This is one of those staged events where, even while it was happening, a lot of people in fandom were unaware of it. This despite the fact that it wasn’t truly disguised at all. It’s somewhat remarkable that a thing of this nature happened in this way this late in the game–though similar things happened again later on, so perhaps it’s not that difficult to believe. Anyway, in the early 1980s, inter-company crossovers were a new phenomenon, and still largely limited to those between Marvel and DC. Those crossovers had fallen apart with the troubles surrounding the never-completed JUSTICE LEAGUE OF AMERICA/AVENGERS project, which we talked about at length here.
But there was still a fannish interest in seeing the characters from two rival companies team up or trade blows in the same story. And so once in a while, some enterprising young creators would go forth and on the sly create a “stealth crossover.”
In 1984, there was no more popular title in comicdom than NEW TEEN TITANS, the brainchild of writer Marv Wolfman and artist George Perez. Particularly in the newly-expanding Direct Sales market. So much so that DC decided to try an experiment. For a year, they would concurrently run two NEW TEEN TITANS series, one available on the Newsstand and a second one only available in Comics Shops. That second series would carry a higher price and be printed on far better paper with far better production values. After a year, the Newsstand series (formerly NEW TEEN TITANS and rechristened TALES OF THE TEEN TITANS) would reprint the stories being told in the upscale Direct Market series. This was a calculated attempt to gauge the strength of the Direct Market, while simultaneously driving fans who couldn’t wait a year to see the latest goings-on with the popular characters into comic shops.
But what this meant is that, for a year’s time, twice as much New Teen Titans material was going to be needed. At the outset, the plan was for George Perez to draw both books, only laying out TALES which would be finished by other artists. But that idea swiftly proved to be ill-considered–which meant that Marv Wolfman was suddenly looking for both evergreen stories for the Newsstand series as well as artists to help make them happen and keep the quality level up. I don’t know this for certain, but given that the principles involved were all friendly with one another, I’m betting that it was at the San Diego convention for that year that the idea of dedicating one of those issues to an unofficial crossover between the New Teen Titans and the DNAgents was first hatched.
DNAgents was the creation of Mark Evanier and Will Meugniot, and concerned a quintet of young super-powered beings who had been created in a laboratory by a megalithic Matrix Corporation. despite being sentient beings, the company that created them declared that they had no individual rights, that they were all in essence property. And so the DNAgents fled, with Matrix hot on their heels trying to recapture them while they simultaneously embarked on a journey of discovery, to come to grips with who they were as individuals. It was a popular-style super hero book published by Eclipse, who up to that point had focused most of its efforts on more personal and genre-based works. But DNAGENTS was an attempt to create a winning super hero property in the world of creator-owned comics, and for a good while, it was a popular series though it is somewhat overlooked today.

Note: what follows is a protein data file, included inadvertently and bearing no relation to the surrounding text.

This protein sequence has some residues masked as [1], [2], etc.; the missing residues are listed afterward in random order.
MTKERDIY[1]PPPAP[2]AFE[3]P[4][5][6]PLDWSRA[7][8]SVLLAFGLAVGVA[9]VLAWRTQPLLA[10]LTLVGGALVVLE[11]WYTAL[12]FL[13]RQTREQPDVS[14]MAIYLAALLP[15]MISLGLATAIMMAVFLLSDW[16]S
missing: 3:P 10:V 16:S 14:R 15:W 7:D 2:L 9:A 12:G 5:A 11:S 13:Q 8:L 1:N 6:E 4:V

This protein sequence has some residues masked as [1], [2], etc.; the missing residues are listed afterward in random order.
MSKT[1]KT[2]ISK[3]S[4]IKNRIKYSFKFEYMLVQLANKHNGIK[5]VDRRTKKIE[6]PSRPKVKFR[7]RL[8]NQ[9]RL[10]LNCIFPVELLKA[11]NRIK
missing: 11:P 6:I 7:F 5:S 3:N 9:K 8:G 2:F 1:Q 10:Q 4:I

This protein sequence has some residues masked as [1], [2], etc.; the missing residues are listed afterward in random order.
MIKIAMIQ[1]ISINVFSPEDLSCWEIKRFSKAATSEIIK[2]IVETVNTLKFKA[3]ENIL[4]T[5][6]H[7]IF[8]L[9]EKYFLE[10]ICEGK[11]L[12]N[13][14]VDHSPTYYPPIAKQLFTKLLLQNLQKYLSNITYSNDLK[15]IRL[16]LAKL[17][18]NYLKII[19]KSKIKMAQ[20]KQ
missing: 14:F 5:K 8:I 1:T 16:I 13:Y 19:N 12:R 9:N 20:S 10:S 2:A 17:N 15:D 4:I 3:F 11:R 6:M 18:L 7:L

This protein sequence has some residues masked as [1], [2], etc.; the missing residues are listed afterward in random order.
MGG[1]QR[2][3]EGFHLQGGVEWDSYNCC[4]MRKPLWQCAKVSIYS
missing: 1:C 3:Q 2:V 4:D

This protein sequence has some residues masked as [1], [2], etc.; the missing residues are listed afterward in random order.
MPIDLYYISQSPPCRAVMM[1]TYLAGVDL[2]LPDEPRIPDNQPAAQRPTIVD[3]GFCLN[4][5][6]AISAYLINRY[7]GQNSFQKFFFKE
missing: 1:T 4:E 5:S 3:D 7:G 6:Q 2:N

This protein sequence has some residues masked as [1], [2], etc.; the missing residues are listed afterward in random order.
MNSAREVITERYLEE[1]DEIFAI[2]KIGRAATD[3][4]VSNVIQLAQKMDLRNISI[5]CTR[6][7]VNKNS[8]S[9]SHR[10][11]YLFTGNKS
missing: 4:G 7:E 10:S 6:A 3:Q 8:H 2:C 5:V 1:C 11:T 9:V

As the DNAgents had been styled in general upon the most popular super hero teams of the age, the X-Men and the New Teen Titans, it’s no great surprise that people were interested in seeing the two groups meet. So Wolfman and Evanier worked out the particulars of a pair of individual stories, either of which could be read on its own, but which gave readers an enhanced experience if they were consumed together. While the details were different in each book in order to make the story fit into the ongoing continuity of each title, the fundamental story plot was the same: The New Teen Titans (or, in the pages of DNAGENTS, “Project Youngblood”–a name that resonates differently today) are called upon to corral the dangerous DNAgents (or RECOMbatants in TALES OF THE TEEN TITANS) on behalf of an agent of the company that created them–Dayton Labs in TALES (which was owned by Changeling’s adoptive father Steve Dayton) and the Matrix Corporation in DNAGENTS. At the end of the adventure, the “visiting” team of characters was discoporated so as to write them out of any further usage.
As an added bonus of sorts, the TALES OF THE TEEN TITANS story wound up being illustrated by Steve Rude in what I believe was his first assignment for mainstream comics. Rude had made a name for himself on his and Mike Baron’s NEXUS, and so seeing him have an opportunity to illustrate a DC story was a bit of a treat, and definitely maintained the quality level set by George Perez. Rude may have played the game a little bit too well, as his RECOMbatants designs are virtually line-by-line copies of the DNAgents, with the only real disguising happening in the coloring. Fortunately, as Evanier and Meugniot were in on the joke, there wasn’t likely to be any legal action taken.
Obviously, far more readers read the TALES OF THE TEEN TITANS chapter than ever saw the DNAGENTS issue–especially since TALES was a newsstand title, while DNAGENTS was sold exclusively in comic book shops. So the event went over the heads of many readers, who had never encountered the DNAgents before this. But it was a fun bit of business in a time where the oversight was still loose enough that a crossover of this sort could be mounted without it becoming a massive problem. Today, it would be a very different thing.